Yeah, I'm pretty similar. I kind of build mental impressions. It's kind of a discussion of semiotics, I think. Somebody uses a signifier, and our signified is not an image. Though I don't really think of how it will affect other things, but somebody says something and I automatically kind of have an immediate understanding of what it is they mean then my brain builds an instinctive array of layers of meaning and associated things.

In any case, I can sort of draw up an image of a cube if I put my music on and focus, but I cannot for the life of me make it move, lol.

Oh, wait. I lied. I just turned it into a cardboard box and imagined someone turning it. But I still can't do it independently, lol.

11. I visualize things as fluid.

Visualizing a cube is difficult, it seems too abstract. Or maybe it's just case of trying to visiualize something on command, opposed to things coming randomly out of my imagination.

12. I see them in static, choppy images.

13. It's choppy, but with so many clips that it's almost fluid. Like a flip book.

14. Originally Posted by Director Abbie
It's choppy, but with so many clips that it's almost fluid. Like a flip book.
This is closer to what I was trying to say. It is sort of like a flip book for me as well.

15. I see it as rotating fluidly. But I think that "the way I visualize" is very similar to this (especially the first and last part):

Originally Posted by hkkmr
I visualize things like mechanisms which work against each other. Expansion, contraction, branching, these are my principle visualizations.

I don't really rotate it or what, since in my imagination everything now is transparent. So rotating is one of the things that has gotten harder for me as I've gotten older.

I don't imagine physical things as they "are" in the world, but more abstract representations of them, perhaps even idealized but I don't take them as real. Suffice it to say, sometimes I miss individuality of things.

The most important thing about visualization for me isn't really what I see but mostly what I don't see but absolutely must be there for the mechanism to function. This is one of the technique I use in problem solving. I try to visualize as much of the mechanism of the problem as possible and where there is a black spot, there is a potential problem.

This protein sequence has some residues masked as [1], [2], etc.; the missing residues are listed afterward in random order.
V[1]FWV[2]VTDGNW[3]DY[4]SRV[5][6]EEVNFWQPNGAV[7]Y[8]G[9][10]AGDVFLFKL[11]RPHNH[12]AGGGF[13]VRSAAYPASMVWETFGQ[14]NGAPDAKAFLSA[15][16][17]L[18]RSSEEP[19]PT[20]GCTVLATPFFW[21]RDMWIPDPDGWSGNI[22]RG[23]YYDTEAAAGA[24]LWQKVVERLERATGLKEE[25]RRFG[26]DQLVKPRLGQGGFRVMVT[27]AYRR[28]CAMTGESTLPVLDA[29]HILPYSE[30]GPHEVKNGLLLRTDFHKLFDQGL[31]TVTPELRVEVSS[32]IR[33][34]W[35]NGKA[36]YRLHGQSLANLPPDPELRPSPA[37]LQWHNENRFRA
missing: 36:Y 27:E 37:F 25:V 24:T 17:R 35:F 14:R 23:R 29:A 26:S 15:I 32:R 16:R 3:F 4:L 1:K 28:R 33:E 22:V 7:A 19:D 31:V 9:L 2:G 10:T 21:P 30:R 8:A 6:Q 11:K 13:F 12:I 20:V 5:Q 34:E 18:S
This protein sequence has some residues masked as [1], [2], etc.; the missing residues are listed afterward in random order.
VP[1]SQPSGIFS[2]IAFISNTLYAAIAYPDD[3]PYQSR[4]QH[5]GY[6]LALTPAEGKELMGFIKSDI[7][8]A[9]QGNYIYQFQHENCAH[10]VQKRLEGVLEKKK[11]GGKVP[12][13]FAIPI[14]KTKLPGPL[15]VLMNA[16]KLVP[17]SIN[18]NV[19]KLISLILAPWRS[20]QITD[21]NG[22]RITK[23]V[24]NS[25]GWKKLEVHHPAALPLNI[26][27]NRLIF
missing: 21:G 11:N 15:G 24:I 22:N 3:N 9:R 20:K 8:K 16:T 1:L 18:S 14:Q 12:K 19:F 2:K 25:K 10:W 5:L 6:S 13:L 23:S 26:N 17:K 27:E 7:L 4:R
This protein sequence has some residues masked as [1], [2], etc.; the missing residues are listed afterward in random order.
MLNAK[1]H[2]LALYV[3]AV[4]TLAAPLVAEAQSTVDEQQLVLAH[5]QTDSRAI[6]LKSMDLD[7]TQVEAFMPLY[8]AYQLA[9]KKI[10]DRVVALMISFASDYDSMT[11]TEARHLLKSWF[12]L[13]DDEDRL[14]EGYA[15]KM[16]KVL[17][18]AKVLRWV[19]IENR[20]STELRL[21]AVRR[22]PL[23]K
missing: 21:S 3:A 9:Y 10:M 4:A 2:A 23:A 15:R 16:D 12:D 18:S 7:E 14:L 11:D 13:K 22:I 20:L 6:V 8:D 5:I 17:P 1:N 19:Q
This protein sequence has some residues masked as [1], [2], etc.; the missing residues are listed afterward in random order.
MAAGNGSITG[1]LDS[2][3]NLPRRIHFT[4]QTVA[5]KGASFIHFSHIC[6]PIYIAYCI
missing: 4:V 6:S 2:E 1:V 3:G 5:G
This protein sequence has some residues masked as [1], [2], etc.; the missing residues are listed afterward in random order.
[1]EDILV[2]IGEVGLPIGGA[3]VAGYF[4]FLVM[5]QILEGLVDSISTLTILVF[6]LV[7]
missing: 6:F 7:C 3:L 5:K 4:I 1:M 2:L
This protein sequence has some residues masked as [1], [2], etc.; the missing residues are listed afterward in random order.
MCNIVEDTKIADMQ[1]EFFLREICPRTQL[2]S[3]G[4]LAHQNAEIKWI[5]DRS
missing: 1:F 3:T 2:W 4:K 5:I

Mostly when I'm alone and trying to solve problems. However, when I speak with other people, I always have images in my head of what I am describing, they pop out much more quickly than the words themselves.

16. .

17. I'm really visual and see both as smooth. However, I am very bad at math, so if you were to ask me one of those SAT questions having to do with rotating an object, I would probably get it wrong. But I do have a general picture of a cube rotating smoothly.

However, if it were something less to do w/ math, let's say a horse spinning around, or a face, I would still see it smoothly, but the perspective would make more sense.

I would bet that more guys would see it as a choppy image (or have the ability to freeze frame it with the perspective of the cube still being correct), since I think more testosterone is suppose to help on spacial tasks...seeing it as a freeze frame would let someone answer those SAT questions better.

18. .

19. Originally Posted by Diana
Why not just freeze it wherever you want to then?
Because you don't have a refrigerator.

20. .

21. A spinning cube...uh I can picture it but for some reason I'm picturing it centered in the middle of my physical brain, spinning kind of sloppily. Then it turns into that old windows screensaver with the colored cube that has ovals and spikes come out of it and stuff.

So my answer is it's kind half choppy/half smooth, and won't stay the same object.

22. You didn't specify a color for the cube, so I chose black. I see a cube, spinning smoothly. I can smoothly rotate it any direction and stop it whenever I want.

I think it's interesting that people are seeing a choppily spinning cube, or the cube changes shapes. I never would have thought there was variation on such a thing.

#### Posting Permissions

• You may not post new threads
• You may not post replies
• You may not post attachments
• You may not edit your posts
•